PopMatters is moving to WordPress. We will publish a few essays daily while we develop the new site. We hope the beta will be up sometime late next week.

Wolf Parade: Cry Cry Cry

Photo: Shane McCauley

Canadian quartet return with a proggy, synthy, arty, indie wake up call.

Wolf Parade

Cry Cry Cry

Label: Sub Pop
US Release Date: 2016-10-06
UK Release Date: 2016-10-06

In 2005, Canadian quartet Wolf Parade released its debut album Apologies to the Queen Mary, a virtually flawless collection of songs where opposing styles created a whole even greater than the sum of its wonderful parts. Over the course of its next two albums, 2008's At Mount Zoomer and 2010's Expo '86, Wolf Parade continued exploring a signature sound fashioned from the best aspects of prog, art rock, and American indie, and shot through with scads of off-the-wall synthesizers. It may look strange on paper, but the results sounded shockingly cohesive. Some would likely argue that Wolf Parade's formula peaked with At Mount Zoomer, but those who do should take note because Wolf Parade's latest, Cry Cry Cry sees the band back at what it does best at a time when we need it most.

Lyrically, past Wolf Parade releases have expressed a dissatisfaction with modern society. The band's dexterity with this sort of subject matter makes co-frontmen Dan Boeckner and Spencer Krug welcome commentators on current events. In a 2016 interview with PopMatters, the metaphorically-minded Krug mentioned an interest in and aspiration toward straightforward, politcally-driven lyrics. Although Krug's lyrics are still very much his exhilarating and unpredictable own, it's not difficult to guess which figure in power is being referred to on Cry Cry Cry closer “King of Piss and Paper". The same goes for single “Valley Boy", with its overt Leonard Cohen references. When one artist references another in song, the outcome can sometimes feel trite, but “Valley Boy", with its Television-esque guitars and nervy vocals, steers clear of being a sentimental homage yet still retains a touching sincerity.

But this is not just Krug's show, and Boeckner fronts a handful songs as powerful as any on ...Queen Mary or At Mount Zoomer. “You're Dreaming" is an early album standout with a powerful shout along chorus, “Flies on the Sun" is Modest Mouse-y without sounding like a throwback, and “Artificial Life" is a storming wake up call to the ways we are being played by those in power. Boeckner and Krug are both passionate singers, and their final statements on Cry Cry Cry -- the aforementioned “Artificial Life" and “King of Piss and Paper" -- sound like warnings sung by two men being dragged to the gallows.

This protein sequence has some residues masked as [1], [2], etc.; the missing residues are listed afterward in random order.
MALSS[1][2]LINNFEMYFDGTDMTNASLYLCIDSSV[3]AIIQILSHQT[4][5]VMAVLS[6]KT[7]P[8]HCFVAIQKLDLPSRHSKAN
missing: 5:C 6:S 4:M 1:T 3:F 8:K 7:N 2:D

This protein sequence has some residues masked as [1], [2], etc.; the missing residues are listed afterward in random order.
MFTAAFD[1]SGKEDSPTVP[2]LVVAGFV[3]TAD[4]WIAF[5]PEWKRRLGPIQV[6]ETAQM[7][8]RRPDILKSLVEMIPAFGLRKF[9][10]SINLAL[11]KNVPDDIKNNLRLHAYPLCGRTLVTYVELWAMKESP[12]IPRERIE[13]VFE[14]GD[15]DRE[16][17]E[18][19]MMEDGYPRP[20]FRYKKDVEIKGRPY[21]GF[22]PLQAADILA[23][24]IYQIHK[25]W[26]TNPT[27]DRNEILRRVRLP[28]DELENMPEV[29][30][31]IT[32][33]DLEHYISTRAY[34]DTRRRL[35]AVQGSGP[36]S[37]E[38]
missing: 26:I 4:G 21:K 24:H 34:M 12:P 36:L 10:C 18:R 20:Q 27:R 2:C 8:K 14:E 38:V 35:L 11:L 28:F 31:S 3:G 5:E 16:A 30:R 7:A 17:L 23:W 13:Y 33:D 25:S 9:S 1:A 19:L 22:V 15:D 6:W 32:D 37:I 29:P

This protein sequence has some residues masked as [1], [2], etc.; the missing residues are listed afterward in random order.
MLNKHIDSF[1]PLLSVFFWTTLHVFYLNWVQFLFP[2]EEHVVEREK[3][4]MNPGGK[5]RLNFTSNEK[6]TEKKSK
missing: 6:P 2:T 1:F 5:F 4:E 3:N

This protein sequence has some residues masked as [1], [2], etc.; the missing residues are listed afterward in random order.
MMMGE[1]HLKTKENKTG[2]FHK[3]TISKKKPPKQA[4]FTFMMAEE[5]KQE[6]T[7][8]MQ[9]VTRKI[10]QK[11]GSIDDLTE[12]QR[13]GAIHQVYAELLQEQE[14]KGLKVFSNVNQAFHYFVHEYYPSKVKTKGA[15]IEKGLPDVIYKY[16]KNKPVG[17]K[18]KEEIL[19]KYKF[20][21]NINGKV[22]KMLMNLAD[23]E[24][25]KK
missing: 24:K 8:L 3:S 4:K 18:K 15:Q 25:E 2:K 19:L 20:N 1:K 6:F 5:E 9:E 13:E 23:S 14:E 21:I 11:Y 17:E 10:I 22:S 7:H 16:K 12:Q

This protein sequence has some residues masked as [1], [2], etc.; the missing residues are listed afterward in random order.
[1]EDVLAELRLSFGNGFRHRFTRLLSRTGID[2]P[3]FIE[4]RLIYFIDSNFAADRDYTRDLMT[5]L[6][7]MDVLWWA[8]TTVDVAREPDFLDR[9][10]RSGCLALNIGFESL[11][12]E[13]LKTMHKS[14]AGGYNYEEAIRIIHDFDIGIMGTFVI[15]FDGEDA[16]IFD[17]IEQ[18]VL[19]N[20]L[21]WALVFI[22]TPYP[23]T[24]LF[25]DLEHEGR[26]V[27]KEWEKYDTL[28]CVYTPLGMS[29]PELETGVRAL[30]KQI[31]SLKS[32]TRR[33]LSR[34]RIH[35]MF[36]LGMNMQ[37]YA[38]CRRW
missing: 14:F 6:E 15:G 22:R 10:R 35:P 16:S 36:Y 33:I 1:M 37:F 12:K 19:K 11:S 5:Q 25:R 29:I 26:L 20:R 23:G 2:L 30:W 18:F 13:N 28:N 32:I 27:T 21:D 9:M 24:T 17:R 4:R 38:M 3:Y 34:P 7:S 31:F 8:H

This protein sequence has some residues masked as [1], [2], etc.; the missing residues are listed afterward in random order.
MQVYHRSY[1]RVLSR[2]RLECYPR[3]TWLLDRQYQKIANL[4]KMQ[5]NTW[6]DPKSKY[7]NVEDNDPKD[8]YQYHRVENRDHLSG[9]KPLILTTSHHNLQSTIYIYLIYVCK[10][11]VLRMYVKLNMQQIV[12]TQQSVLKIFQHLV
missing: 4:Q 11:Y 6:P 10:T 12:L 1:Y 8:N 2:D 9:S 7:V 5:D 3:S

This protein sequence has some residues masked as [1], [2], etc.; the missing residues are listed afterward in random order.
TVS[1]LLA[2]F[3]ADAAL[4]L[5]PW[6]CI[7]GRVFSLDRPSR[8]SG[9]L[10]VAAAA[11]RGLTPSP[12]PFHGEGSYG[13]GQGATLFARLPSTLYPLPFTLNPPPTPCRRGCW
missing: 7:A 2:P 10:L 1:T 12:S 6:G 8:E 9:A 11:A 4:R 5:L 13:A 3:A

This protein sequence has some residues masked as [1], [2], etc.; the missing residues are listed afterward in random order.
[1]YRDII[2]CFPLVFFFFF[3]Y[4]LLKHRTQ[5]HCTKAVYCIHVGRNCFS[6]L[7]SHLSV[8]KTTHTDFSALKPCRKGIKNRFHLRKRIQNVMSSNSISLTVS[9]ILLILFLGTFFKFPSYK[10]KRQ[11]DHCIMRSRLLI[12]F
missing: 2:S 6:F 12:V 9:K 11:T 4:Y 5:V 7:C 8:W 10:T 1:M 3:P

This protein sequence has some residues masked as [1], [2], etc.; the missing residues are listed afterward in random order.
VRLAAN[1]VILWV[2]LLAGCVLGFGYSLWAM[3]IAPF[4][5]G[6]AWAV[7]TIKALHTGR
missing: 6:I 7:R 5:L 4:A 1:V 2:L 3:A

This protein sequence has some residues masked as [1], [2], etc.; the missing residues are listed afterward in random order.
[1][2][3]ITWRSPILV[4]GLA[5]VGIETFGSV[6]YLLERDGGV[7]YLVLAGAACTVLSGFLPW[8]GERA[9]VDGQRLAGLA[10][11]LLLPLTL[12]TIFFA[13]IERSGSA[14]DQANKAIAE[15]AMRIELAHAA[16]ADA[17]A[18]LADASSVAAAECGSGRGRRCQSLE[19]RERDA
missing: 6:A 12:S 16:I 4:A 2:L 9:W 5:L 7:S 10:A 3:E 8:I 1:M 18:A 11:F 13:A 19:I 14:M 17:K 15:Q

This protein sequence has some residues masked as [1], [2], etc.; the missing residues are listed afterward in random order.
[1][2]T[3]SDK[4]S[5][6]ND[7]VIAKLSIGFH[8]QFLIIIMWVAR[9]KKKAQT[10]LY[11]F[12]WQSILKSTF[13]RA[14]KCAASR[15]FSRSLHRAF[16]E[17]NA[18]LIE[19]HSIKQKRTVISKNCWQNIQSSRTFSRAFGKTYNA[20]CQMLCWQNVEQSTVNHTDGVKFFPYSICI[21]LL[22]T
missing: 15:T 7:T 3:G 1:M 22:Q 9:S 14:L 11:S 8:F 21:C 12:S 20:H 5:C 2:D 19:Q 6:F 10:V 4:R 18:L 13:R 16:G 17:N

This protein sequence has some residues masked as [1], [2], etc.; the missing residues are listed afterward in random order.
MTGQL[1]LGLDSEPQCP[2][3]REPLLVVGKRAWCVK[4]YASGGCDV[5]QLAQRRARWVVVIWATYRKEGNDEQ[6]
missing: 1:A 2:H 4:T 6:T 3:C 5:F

Some heavy lyrical content aside, Cry Cry Cry is perhaps Wolf Parade's most accessible release to date. The back to back garage-prog of “Baby Blue" and “Weaponized" may be its thorniest cuts, but qualities like the frantic farfisa-esque synths on the former and the pounding title refrain on the latter become more and more inviting with each listen. The interplay may not be quite as apparent as At Mount Zoomer's epic prog-indebted outro “Kissing the Beehive", but the band's maturity doesn't soften Cry Cry Cry's many thrills. Cry Cry Cry can't change the issues it speaks of on its own, but its energy is more than enough to mobilize those who listen.


Please Donate to Help Save PopMatters

PopMatters have been informed by our current technology and hosting provider that we have less than a month, until November 6, to move PopMatters off their service or we will be shut down. We are moving to WordPress and a new host, but we really need your help to save the site.





Call Super's New LP Is a Digital Biosphere of Insectoid and Otherworldly Sounds

Call Super's Every Mouth Teeth Missing is like its own digital biosphere, rife with the sounds of the forest and the sounds of the studio alike.


Laura Veirs Talks to Herself on 'My Echo'